Another Suddeutsche Zeitung commentator, Christoph Schwennicke, suggested Saturday that German Defense Minister Volker Ruehe may be preparing domestic opinion for Germany to take a stronger part in any military confrontation in Iraq. Ruehe said last week that if the Persian Gulf War had occurred today, Germany would have played a different role. Even though Ruehe subsequently said he was not referring the current crisis, Schwennicke contended otherwise.
He wrote: "Not by accident is Volker Ruehe, who owes his success as defense minister to the principle of doling out words in appropriate doses at the appropriate times, talking about possible German participation in a military strike in the Gulf. And most certainly not at a time when the world is having to come to terms with the possibility of a third war in the Gulf. Social Democratic defense expert Walter Kolbow interprets Ruehe's words, spoken before the United Nations Security Council decision on the current crisis had been announced, as being designed to convey the message that the USA can rely on Germany. Ruehe's statements are timed very carefully and follow a political tactic that Ruehe has always adopted, that of transporting previously inconceivable ideas gradually into the realm of possibility."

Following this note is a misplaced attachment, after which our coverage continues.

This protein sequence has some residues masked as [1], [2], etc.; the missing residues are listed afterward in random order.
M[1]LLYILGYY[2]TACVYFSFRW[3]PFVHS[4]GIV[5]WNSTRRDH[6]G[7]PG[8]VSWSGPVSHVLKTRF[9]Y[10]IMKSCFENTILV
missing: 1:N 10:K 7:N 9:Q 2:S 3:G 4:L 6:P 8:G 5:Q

FINANCIAL TIMES: What is needed now is clarity -- explicit goals, explicit carrots, explicit sticks
The British newspaper Financial Times says today that the probable reason the Gulf War victors in 1991 failed to seize the opportunity at the time to destroy Saddam is that they needed him as a counterweight to what then was perceived as the greater threat, Iran. "What is needed now," editorializes the Financial Times, "is clarity -- explicit goals, explicit carrots, explicit sticks. First, the United States should make absolutely clear that if Iraq complies with UN resolutions, sanctions will be lifted." The newspaper says: "Any diplomatic contacts with Baghdad to resolve the crisis should have a time limit."
TIMES: Israel has an awesome inventory of weapons it could unleash against Iraq